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Homework continues to stir heated debate

Homework is the cause of numerous tantrums and arguments in many Kiwi households.

Parents simply want to encourage and spur on their offspring to ensure they do not fall behind their classmates, while their children want to do anything but schoolwork the moment the bell goes for the end of the day.

But homework should not be a chore.

With the shift from homework to home learning, there is now more emphasis on enjoyable activities with parents, caregivers and children at home.

For some, this change was seen as yet another softening of standards. For others, it was the end of a pointless exercise.

There is debate about whether or not homework helps.

Education expert John Hattie argues that it does not, saying that there is ‘zero evidence’ that homework helps to improve time management or study skills.

However, he acknowledges that though it is a waste of time for most, it does work for some children.

Of course, there can be exceptions. If students are lagging in mathematics, parents cannot rely solely on school lessons to help them catch up.

Emotional exhaustion

For some, homework is the way to catch up.

Some studies suggest that homework does improve grades, especially for older children. Others have said that though it does have some benefits, those are outweighed by the downsides – anxiety, boredom, fatigue and emotional exhaustion in children, and damaged family relationships.

Professor Hattie believes that it is more important for children to interact with parents rather than spending ‘some hours on some project. ‘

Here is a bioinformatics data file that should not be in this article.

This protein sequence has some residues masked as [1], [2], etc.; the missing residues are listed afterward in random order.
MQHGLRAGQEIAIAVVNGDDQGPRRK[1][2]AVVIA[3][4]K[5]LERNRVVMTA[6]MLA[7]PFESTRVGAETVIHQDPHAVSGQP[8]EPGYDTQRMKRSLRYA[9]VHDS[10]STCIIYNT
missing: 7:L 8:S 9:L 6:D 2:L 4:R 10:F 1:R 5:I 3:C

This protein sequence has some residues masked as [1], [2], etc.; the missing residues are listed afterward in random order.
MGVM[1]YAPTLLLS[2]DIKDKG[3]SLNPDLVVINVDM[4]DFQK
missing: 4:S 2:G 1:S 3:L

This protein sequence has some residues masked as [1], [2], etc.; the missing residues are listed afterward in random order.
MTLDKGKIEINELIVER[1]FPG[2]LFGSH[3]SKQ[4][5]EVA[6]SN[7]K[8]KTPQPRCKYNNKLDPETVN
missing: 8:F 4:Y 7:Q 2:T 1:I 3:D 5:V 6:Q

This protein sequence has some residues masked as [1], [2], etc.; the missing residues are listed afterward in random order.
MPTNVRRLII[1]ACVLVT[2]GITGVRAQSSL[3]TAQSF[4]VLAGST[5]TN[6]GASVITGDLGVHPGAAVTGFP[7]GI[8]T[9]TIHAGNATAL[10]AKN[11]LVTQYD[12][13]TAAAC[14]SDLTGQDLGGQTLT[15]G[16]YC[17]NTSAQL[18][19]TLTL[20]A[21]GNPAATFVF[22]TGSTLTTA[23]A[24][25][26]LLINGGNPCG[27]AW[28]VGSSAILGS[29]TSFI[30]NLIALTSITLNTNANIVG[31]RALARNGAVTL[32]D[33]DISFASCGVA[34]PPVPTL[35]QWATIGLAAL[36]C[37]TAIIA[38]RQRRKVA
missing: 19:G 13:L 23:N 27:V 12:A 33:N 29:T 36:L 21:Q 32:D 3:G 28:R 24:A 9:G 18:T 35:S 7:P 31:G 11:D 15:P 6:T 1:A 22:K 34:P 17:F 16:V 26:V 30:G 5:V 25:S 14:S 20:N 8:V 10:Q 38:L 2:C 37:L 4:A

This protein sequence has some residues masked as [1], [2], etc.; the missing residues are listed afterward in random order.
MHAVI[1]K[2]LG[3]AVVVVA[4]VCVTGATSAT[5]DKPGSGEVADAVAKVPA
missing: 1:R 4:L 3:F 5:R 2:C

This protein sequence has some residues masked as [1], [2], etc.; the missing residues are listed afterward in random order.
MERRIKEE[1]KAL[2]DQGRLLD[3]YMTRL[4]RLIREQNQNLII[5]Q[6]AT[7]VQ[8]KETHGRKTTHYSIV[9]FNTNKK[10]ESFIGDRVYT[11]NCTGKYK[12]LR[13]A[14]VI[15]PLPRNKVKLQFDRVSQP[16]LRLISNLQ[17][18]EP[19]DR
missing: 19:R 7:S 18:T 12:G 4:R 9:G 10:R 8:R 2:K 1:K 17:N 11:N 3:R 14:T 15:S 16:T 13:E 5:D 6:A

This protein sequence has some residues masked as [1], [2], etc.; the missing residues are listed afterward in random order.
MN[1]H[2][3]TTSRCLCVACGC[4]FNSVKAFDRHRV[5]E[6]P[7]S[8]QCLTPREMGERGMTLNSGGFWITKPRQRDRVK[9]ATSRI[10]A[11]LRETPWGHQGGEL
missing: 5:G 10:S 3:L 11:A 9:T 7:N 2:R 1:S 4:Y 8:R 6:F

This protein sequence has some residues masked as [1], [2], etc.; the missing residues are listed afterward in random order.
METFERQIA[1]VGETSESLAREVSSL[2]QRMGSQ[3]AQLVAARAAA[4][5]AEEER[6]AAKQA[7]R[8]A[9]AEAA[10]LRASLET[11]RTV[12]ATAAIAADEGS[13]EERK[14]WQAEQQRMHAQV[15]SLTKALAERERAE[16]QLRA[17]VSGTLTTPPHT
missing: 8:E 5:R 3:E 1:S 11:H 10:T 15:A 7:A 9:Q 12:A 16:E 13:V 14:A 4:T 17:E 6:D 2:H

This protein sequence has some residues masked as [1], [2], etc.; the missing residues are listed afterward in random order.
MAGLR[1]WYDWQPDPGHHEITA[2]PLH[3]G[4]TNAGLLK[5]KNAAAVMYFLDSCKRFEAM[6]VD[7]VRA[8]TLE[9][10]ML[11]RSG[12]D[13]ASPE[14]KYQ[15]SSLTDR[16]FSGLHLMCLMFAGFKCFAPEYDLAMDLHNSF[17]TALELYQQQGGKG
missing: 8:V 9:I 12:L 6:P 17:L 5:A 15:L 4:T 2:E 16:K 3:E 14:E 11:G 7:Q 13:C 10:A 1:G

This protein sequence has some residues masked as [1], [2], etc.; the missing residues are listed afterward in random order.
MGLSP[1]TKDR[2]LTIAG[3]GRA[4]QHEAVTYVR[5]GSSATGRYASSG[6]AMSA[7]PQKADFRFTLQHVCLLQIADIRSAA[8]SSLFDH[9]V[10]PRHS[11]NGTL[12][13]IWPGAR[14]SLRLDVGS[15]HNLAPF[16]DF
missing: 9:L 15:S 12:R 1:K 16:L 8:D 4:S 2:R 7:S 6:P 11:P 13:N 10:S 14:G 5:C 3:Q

The key factor is interaction with parents. Children will gain nothing if interaction with parents turns into more time in front of the television or computer screen. It’s about making learning fun.

Many children hear the word ‘homework’ and turn off straight away.

Challenges work

Homework often has negative connotations, but by making learning fun, you will be surprised at the number of children who all of a sudden have a lot more interest.

Instead of traditional homework, pupils can be given challenges, including tidying their bedrooms for a school term and planning and making a meal for their parents.

If children are doing this at home because they are excited about it and want to do it rather than filling in some worksheet or doing something so removed from their everyday lives, then, I think it is fantastic.

They are switched on to learning and can see learning in a whole different context.

However, there will still be some homework that needs to be done each night – like reading and spelling for about 10 minutes.

You cannot assume that a child will go home at 330 pm and sit in an orderly environment to do a set task on a given day and be supported by a parent and bring it back the next day.

Sometimes, as much as that child might want to, the situation may not be conducive to do so. Sometimes too, parents can take the lead. That might mean parents saying, “Look, you are cooking the meal tonight; we are going to the supermarket and we have got this budget.’

That philosophy could turn the kitchen bench into an altar of education.

Diane Leggett is Director of the Centre for Educational Development at Massey University at its Manawatu Campus in Palmerston North.

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